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In addition, two other general provisions are contained in this bill, one of which is also authorized in the National Cancer Institute Act, namely, the training of personnel and, second, aid to the States in developing mental health service. I had expected to come to this analysis later, but now is a good time to take it up.

Mr. Brown. Is it your thought the new institute created by this bill would follow very closely the pattern set in the development and administration of the Cancer Institute?

Dr. PARRAN. It would, and do other things in addition.
Mr. BROWN. I would like to hear about those other things

Dr. PARRAN. If you will refer to section 7 of the bill, on page 8, you will probably recognize the language contained in that section as being similar to the language which this committee put into the Public Healtb Service Act of 1944, section 314, and this language, in turn, was taken from the provisions of the Social Security Act and of the National Venereal Disease Control Act. In other words, the type of cooperation and of aid to the States envisioned with reference to the problems of mental disease parallels and is almost identical with the grants-in-aid provisions under which we now aid the States in developing their public health service, and the specific programs like tuberculosis.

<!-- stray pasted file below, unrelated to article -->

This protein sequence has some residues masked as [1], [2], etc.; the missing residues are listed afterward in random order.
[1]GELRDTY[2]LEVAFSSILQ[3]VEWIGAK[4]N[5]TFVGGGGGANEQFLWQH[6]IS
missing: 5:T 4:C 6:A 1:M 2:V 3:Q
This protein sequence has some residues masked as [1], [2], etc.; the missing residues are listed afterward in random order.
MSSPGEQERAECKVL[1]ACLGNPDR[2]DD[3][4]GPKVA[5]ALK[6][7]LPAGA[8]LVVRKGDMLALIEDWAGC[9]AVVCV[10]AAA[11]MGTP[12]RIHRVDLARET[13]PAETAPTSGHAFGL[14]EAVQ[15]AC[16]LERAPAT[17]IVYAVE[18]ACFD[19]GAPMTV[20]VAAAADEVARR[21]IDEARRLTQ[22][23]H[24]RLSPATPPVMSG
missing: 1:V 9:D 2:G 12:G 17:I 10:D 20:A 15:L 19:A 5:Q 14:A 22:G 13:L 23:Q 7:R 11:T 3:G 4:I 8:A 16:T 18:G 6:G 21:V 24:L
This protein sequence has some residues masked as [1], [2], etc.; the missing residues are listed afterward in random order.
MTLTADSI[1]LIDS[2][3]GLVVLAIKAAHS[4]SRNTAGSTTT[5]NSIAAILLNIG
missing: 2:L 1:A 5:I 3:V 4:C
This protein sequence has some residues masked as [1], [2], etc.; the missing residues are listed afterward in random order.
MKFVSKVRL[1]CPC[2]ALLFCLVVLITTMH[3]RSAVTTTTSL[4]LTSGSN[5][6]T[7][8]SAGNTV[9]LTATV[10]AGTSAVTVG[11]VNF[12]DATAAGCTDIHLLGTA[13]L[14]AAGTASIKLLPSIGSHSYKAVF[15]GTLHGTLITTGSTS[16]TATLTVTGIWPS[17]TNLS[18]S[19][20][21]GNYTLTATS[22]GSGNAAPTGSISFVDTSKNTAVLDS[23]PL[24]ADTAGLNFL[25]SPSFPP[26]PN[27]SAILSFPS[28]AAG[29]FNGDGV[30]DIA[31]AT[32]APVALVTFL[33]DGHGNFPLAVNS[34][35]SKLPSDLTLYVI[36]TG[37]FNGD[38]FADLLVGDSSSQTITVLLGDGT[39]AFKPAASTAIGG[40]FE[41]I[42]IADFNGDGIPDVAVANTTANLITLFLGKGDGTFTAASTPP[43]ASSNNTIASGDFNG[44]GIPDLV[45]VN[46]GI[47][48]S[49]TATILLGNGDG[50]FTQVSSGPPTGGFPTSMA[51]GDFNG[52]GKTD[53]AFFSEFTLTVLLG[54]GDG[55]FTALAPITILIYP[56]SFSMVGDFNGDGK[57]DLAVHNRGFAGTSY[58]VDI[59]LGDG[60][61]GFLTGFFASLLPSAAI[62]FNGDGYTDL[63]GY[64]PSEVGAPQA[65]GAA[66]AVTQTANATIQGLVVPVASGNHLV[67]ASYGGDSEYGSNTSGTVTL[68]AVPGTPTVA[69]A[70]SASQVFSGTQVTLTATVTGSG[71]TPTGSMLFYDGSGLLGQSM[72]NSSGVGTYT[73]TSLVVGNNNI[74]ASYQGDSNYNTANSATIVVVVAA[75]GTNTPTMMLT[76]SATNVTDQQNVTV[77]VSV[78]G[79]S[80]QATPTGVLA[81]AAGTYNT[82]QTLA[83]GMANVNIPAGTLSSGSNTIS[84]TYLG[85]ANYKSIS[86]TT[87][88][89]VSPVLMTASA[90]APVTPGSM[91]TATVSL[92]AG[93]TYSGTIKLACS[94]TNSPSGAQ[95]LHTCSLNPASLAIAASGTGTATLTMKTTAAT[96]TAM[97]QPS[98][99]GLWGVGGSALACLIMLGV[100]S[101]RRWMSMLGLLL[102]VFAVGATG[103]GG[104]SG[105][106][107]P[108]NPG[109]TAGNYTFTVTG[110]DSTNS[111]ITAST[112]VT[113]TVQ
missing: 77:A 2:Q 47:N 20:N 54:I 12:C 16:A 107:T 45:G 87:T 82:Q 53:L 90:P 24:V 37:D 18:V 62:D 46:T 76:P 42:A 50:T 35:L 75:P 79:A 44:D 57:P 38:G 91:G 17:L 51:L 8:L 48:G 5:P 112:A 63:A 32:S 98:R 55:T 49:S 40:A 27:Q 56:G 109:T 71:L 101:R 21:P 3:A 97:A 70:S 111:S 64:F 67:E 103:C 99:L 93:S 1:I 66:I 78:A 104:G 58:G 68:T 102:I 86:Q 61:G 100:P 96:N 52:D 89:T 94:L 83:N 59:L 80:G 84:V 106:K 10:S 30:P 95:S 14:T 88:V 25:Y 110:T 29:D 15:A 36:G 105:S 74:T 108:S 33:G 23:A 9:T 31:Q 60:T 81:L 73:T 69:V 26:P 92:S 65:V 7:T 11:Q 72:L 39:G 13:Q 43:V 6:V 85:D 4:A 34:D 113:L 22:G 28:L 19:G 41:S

Mr. BROWN. Section 7 is the implementing power to section 5, is it not?

Dr. PARRAN. It is the implementing power of section 2 (j), Mr. Brown. Section 5 deals with the review and approval of research applications, particularly from universities, hospitals, and other institutions, public and private, and with grants-in-aid for training. Section 7

Mr. Brown. Just a minute, please. Section 5 goes just a little bit further than just providing for a review of research projects and programs. It also deals with the collection of information as to studies

Dr. PARRAN. That is correct.

Mr. BROWN. And goes on to deal with applications from universities and so forth, and finally with the review of applications from any public or nonprofit institution for grants-in-aid.

Dr. PARRAN. I would underscore the words “training and instruction,” in that section.

Mr. BROWN. Is it your thought that out of this fund will be contributed money by the Federal Government to State and local educational institutions, that is, medical schools, for training?